possible excessive proxy invariants for Object.keys/etc??

Allen Wirfs-Brock allen at wirfs-brock.com
Wed Nov 21 14:17:55 PST 2012


On Nov 21, 2012, at 12:27 PM, Tom Van Cutsem wrote:

> 2012/11/21 Allen Wirfs-Brock <allen at wirfs-brock.com>
> I'd be more favorably inclined towards freezing than I am towards copying.  But, as you know,  ES5 does not currently produce frozen objects in these situations. I feel uncomfortable about enforcing a frozen invariant for traps where that invariant is not provided by the corresponding ordinary object behavior.  Perhaps I could get over that or perhaps incompatibility applying that requirement to ordinary objects wouldn't break anything.
> 
> While the arrays produced by Object.keys etc. aren't frozen, there's an implicit guarantee that those arrays will not further be modified implicitly by any other operation in the program. Of course a program can choose to explicitly mutate it. But there's no magical action-at-a-distance.
> 
> Currently, we provide the same guarantee in the face of proxies by "defensively copying" the trap result into a fresh array. Requiring the trap result to be frozen feels OK to me, except that it doesn't play well with the current default of automatically forwarding:
> 
> var p = Proxy(target, { })
> Object.keys(p) // error: "keys" trap did not return a frozen array
> 
> var p = Proxy(target, { keys: function(t) { return Object.freeze(Object.keys(t)); })
> Object.keys(p) // now it works


Wait, Object.keys as now just implemented by calling the [[Keys]] internal method and it doesn't have any idea about what kind of object that internal method is being called upon.
So it must apply the same rules to both the result of ordinary object [[Keys]] and proxy [[Keys]].  Object.keys could always copy the result or always freeze its result or accept either frozen/non-frozen but all [[Keys]] invocation need to be treated equally. 

> 
> One way to get rid of this irregularity is indeed to make Object.keys always return frozen arrays. I don't think it would hurt performance, as implementations already aren't allowed to reuse arrays returned from Object.keys (of course they can always cheat as long as they don't get caught).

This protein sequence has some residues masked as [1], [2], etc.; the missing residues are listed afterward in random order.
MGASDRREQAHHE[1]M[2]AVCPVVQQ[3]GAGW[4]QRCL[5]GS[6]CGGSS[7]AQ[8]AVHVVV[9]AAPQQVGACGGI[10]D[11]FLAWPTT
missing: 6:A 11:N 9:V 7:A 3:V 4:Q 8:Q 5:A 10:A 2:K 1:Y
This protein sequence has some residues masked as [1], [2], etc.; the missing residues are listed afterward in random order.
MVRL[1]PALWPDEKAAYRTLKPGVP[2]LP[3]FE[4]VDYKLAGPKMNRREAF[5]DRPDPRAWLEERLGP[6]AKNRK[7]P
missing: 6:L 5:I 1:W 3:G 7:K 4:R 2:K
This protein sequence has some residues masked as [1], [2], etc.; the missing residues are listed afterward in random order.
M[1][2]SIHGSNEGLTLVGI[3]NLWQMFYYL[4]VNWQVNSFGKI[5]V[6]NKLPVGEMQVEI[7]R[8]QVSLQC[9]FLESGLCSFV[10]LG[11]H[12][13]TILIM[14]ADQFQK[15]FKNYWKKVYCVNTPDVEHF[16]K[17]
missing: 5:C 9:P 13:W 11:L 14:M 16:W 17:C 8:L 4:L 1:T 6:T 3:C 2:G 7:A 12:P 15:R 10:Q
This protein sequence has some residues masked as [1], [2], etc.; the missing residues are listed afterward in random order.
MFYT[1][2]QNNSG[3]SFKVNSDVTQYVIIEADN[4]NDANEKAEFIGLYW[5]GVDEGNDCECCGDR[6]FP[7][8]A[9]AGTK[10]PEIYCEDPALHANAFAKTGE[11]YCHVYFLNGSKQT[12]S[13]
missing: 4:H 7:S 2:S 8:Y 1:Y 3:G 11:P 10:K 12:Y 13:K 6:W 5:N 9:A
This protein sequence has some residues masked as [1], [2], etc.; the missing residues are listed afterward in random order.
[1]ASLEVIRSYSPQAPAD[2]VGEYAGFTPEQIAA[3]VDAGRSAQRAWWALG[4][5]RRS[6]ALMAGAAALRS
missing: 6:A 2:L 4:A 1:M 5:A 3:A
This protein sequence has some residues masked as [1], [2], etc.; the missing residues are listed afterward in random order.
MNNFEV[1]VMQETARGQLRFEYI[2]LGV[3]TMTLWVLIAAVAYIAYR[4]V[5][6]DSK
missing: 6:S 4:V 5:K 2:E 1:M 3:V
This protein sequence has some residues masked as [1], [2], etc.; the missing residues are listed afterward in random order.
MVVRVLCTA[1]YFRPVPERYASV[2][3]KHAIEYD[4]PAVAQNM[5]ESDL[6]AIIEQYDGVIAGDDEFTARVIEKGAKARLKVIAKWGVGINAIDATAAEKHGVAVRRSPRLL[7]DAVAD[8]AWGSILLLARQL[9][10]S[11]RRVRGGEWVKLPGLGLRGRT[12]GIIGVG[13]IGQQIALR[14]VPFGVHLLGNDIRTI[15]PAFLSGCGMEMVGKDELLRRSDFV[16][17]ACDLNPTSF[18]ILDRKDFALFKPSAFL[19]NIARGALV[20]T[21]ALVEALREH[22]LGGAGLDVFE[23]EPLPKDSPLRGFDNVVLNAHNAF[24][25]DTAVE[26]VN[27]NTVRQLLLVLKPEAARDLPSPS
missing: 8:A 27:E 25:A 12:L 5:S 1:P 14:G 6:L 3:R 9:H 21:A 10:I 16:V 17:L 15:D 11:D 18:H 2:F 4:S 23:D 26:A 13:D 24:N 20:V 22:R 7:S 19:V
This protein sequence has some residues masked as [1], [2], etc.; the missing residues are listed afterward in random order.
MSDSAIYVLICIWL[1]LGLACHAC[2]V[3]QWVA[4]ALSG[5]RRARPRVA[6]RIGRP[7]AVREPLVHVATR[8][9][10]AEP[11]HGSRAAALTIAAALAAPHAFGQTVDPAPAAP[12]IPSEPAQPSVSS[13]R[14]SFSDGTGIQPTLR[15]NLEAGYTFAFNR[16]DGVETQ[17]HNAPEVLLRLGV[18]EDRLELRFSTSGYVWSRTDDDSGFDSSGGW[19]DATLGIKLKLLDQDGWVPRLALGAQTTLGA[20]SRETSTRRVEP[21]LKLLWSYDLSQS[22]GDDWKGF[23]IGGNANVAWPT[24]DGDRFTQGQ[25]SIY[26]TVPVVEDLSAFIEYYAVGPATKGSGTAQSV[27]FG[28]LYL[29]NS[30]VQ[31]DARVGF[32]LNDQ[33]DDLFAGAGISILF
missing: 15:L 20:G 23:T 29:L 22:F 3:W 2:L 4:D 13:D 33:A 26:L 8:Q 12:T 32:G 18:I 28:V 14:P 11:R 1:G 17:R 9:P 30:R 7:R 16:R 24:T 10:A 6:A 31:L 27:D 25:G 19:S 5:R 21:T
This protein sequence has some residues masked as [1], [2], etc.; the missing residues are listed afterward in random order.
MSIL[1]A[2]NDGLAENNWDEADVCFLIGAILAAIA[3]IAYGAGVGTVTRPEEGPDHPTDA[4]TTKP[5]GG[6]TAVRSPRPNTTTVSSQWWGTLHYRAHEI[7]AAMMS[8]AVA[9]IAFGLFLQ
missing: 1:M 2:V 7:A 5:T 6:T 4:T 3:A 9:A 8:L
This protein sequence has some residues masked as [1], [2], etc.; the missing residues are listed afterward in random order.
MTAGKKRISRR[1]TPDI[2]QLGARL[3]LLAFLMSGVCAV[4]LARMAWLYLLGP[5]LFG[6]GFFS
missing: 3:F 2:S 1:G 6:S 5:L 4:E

But client of Object.keys are currently permitted to modify its result array.  Freezing it would break such clients.
>  
> Regardless, freezing and testing for frozen is, itself, not a cheap operation.  It requires iterating over all the property descriptors of an object.  If we are going to build in a lot of checks of for frozen objects perhaps we should just make frozen (and possibly) sealed object level states rather than a dynamic check of all properties.  Essentially we could internally turn the [[Extensible]] internal property into a four state value:  open,non-extensible,sealed,frozen.  It would make both freezing and checking for frozen much cheaper.
> 
> As Andreas mentioned, for normal objects, isFrozen checks can be optimized to O(1).
> For proxies, if we leave in the derived isFrozen trap, the check could also be O(1).

Are you sure about that last point?  What if the target is a Proxy or some other exotic object that is observing internal method calls on itself.  This is one of my overall concerns about some of the more complex invariant checking algorithms.  Our interoperability rules require strict ordering of all observable operations and internal method/trap calls are potentially observable. 

Allen


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